There is no statistically significant difference in survival at 2 years between patients treated with combined androgen blockade or monotherapy. Meta-analysis of the limited data available shows a statistically significant difference in survival at 5 years that favors combined androgen blockade. However, the magnitude of this difference is of questionable clinical significance. For the subgroup of patients with good prognosis, there is no statistically significant difference in survival. Adverse effects leading to withdrawal from therapy occurred more often with combined androgen blockade.

No evidence is yet available from randomized controlled trials of androgen suppression initiated at prostate-specific antigen (PSA) rise after definitive therapy for clinically localized disease. For patients who are newly diagnosed with locally advanced or asymptomatic metastatic disease, the evidence is insufficient to determine whether primary androgen suppression initiated at diagnosis improves outcomes. For patients with locally advanced or asymptomatic prostate cancer who undergo radiotherapy, the evidence shows longer survival after adjuvant androgen suppression initiated with radiotherapy, and continued for several years or more, than after radiotherapy alone followed by androgen suppression at progression.

Cost-Effectiveness Analysis: Monotherapy with an LHRH agonist provided minimal or no extra benefits over orchiectomy at considerable increase in costs. However, the results are very sensitive to the quality of life associated with orchiectomy. At a cost-effectiveness threshold of $100,000/quality-adjusted life year (QALY), combined androgen blockade with an LHRH agonist must increase efficacy by 20 percent compared to orchiectomy before this drug combination is considered cost-effective. For patients diagnosed with locally advanced or asymptomatic metastatic disease, initiating primary antiandrogen therapy early, when patients enjoy a good quality of life, will result in higher costs and no added benefit.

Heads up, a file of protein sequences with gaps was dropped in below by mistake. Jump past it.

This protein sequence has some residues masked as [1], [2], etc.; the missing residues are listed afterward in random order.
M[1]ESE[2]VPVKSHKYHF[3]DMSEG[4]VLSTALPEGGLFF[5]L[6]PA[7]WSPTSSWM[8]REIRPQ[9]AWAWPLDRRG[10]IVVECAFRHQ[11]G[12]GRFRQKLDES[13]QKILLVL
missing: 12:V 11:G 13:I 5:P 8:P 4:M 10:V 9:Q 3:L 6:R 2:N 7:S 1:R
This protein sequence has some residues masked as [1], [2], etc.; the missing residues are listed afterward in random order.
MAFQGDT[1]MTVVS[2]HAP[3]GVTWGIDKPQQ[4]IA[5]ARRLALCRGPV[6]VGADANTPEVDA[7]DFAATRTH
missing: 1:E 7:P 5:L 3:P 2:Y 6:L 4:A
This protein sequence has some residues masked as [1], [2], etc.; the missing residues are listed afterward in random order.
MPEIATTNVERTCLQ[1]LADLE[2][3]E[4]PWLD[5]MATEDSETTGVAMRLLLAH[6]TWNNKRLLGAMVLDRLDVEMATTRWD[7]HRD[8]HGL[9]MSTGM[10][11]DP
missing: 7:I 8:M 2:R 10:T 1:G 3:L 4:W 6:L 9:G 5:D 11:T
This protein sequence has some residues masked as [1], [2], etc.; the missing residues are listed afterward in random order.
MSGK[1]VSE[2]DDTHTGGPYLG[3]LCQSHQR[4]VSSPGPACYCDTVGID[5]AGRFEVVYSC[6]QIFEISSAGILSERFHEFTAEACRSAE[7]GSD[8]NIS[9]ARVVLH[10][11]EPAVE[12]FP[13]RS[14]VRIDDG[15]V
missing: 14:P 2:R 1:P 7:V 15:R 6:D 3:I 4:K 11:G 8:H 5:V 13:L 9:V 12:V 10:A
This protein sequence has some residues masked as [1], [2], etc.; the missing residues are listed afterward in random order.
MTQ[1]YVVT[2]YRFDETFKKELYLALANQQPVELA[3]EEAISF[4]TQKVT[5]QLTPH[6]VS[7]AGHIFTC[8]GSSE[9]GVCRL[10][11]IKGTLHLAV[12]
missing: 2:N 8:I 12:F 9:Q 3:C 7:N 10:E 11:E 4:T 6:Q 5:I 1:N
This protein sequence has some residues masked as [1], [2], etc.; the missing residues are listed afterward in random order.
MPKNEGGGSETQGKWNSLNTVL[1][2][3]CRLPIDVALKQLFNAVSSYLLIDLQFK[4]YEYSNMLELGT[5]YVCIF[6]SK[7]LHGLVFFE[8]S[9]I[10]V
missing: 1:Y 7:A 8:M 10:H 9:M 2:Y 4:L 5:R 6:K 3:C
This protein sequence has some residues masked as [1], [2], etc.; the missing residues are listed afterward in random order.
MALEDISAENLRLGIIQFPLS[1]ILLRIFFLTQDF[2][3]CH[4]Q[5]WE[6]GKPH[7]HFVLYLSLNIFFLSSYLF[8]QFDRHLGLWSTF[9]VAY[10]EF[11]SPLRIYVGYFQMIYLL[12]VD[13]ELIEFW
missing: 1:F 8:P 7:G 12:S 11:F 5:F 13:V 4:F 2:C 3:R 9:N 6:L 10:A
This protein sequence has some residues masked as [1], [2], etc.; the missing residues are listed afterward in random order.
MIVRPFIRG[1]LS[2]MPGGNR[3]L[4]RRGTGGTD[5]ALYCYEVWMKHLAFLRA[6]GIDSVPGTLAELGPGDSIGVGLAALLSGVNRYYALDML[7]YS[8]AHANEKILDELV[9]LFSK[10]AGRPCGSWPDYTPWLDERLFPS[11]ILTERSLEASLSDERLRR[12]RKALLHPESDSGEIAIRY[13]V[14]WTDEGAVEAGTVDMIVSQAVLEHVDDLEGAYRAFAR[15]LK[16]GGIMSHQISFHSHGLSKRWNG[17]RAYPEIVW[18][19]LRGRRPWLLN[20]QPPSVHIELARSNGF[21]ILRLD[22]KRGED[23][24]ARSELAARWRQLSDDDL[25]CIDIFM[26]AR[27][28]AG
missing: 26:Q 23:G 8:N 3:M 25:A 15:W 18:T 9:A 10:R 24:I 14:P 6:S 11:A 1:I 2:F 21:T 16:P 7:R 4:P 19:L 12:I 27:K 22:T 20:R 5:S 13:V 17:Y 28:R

Conclusions: Although there is uncertainty over whether there is a survival advantage, earlier and more intensive androgen suppression is being adopted. Randomized controlled trials are needed to assess the effectiveness of various strategies for the timing of androgen suppression. Moreover, there are scant data on how quality of life is affected. Evidence on the effects of alternative androgen suppression strategies on the quality of life is urgently needed.

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Relative Effectiveness and Cost-Effectiveness of Methods of Androgen Suppression in the Treatment of Advanced Prostatic Cancer

Evidence-based Practice Center: Blue Cross and Blue Shield Association TEC
Topic Nominator: Centers for Medicare & Medicaid Services

Current as of January 1999